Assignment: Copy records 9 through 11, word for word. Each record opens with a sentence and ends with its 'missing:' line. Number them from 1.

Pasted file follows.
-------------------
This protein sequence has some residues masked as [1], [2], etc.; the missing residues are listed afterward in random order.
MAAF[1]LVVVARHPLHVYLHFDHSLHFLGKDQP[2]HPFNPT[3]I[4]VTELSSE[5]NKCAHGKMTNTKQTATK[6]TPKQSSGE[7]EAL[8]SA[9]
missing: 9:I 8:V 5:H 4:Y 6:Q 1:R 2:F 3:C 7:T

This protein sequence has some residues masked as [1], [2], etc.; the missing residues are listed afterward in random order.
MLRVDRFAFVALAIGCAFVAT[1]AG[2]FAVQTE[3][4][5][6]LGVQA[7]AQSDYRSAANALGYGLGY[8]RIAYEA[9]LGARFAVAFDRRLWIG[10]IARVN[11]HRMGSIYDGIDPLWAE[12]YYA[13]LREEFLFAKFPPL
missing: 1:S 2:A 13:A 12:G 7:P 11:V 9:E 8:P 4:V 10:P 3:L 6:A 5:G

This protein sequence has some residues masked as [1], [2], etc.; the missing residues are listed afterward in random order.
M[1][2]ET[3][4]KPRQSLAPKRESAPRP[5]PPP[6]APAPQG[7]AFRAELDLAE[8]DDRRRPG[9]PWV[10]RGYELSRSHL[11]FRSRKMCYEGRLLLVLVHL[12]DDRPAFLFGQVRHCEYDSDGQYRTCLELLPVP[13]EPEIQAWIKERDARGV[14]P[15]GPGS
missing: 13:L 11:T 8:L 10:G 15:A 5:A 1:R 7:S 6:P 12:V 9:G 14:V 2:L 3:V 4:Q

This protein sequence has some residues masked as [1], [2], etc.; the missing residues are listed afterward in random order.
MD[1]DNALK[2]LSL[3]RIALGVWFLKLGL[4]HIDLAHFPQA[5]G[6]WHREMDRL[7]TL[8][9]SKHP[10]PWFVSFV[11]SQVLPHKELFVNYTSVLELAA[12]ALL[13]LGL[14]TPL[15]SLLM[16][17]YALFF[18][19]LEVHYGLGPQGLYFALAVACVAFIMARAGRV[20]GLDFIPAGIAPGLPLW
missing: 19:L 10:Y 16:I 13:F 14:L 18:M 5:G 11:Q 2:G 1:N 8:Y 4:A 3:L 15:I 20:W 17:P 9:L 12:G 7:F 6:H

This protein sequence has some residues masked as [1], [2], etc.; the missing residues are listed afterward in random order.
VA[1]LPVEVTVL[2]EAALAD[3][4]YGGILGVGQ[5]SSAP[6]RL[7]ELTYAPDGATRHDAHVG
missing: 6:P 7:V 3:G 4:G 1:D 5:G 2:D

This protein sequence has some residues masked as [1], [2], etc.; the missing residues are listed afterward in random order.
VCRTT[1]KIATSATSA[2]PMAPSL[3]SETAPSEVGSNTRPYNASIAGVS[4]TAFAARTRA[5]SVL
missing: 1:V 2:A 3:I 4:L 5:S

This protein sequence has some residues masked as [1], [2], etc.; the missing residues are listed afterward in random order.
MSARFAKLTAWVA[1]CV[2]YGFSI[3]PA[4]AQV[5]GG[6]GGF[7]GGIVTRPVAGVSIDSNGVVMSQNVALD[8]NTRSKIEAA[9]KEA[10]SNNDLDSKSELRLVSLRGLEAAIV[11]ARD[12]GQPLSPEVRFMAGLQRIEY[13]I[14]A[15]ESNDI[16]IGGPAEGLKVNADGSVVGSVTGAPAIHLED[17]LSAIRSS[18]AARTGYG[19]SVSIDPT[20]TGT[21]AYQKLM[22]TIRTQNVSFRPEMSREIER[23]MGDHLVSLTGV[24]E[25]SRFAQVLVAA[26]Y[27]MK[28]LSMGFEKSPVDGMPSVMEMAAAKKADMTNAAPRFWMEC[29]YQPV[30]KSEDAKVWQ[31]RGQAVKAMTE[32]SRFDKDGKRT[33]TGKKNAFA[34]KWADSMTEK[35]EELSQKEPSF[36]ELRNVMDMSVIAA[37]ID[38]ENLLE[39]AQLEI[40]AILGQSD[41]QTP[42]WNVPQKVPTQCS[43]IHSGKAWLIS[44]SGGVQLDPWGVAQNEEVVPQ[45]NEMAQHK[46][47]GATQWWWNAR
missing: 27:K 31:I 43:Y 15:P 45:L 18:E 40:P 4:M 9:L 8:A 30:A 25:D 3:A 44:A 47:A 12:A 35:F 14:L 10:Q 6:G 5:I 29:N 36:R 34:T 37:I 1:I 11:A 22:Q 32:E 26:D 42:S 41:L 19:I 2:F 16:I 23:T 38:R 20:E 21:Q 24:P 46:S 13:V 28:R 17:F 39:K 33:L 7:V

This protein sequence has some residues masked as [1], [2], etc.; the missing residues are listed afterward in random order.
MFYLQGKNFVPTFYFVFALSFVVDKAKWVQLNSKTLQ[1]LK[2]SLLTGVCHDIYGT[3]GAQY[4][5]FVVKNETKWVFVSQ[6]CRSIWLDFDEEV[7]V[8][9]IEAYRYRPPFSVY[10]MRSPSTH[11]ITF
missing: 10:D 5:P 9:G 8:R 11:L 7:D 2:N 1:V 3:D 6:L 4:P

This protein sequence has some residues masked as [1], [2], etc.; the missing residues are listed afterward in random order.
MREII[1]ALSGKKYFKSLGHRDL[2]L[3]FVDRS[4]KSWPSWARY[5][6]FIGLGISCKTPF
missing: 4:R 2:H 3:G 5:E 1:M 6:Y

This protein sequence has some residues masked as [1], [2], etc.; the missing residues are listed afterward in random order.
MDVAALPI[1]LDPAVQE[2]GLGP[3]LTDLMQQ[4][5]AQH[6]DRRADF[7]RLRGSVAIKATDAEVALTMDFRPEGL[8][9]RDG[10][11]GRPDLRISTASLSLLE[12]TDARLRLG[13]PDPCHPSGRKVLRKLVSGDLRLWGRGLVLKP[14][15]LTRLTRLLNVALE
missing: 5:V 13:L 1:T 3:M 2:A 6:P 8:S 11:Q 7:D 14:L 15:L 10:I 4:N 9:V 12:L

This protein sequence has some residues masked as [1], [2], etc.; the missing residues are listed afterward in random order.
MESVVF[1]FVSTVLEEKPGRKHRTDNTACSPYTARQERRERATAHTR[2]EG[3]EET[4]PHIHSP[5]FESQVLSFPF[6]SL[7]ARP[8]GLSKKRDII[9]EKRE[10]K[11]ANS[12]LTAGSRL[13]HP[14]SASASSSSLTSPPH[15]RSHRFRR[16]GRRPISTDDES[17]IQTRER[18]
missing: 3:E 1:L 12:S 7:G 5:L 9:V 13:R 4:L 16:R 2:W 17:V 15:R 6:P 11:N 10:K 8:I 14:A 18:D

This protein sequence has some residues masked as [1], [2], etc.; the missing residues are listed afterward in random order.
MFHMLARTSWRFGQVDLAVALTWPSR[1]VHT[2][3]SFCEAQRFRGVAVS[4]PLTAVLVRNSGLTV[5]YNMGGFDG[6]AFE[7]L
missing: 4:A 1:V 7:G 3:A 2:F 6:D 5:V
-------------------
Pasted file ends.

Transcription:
This protein sequence has some residues masked as [1], [2], etc.; the missing residues are listed afterward in random order.
MREII[1]ALSGKKYFKSLGHRDL[2]L[3]FVDRS[4]KSWPSWARY[5][6]FIGLGISCKTPF
missing: 4:R 2:H 3:G 5:E 1:M 6:Y

This protein sequence has some residues masked as [1], [2], etc.; the missing residues are listed afterward in random order.
MDVAALPI[1]LDPAVQE[2]GLGP[3]LTDLMQQ[4][5]AQH[6]DRRADF[7]RLRGSVAIKATDAEVALTMDFRPEGL[8][9]RDG[10][11]GRPDLRISTASLSLLE[12]TDARLRLG[13]PDPCHPSGRKVLRKLVSGDLRLWGRGLVLKP[14][15]LTRLTRLLNVALE
missing: 5:V 13:L 1:T 3:M 2:A 6:P 8:S 11:Q 7:D 14:L 15:L 10:I 4:N 9:V 12:L

This protein sequence has some residues masked as [1], [2], etc.; the missing residues are listed afterward in random order.
MESVVF[1]FVSTVLEEKPGRKHRTDNTACSPYTARQERRERATAHTR[2]EG[3]EET[4]PHIHSP[5]FESQVLSFPF[6]SL[7]ARP[8]GLSKKRDII[9]EKRE[10]K[11]ANS[12]LTAGSRL[13]HP[14]SASASSSSLTSPPH[15]RSHRFRR[16]GRRPISTDDES[17]IQTRER[18]
missing: 3:E 1:L 12:S 7:G 5:L 9:V 13:R 4:L 16:R 2:W 17:V 15:R 6:P 11:N 10:K 8:I 14:A 18:D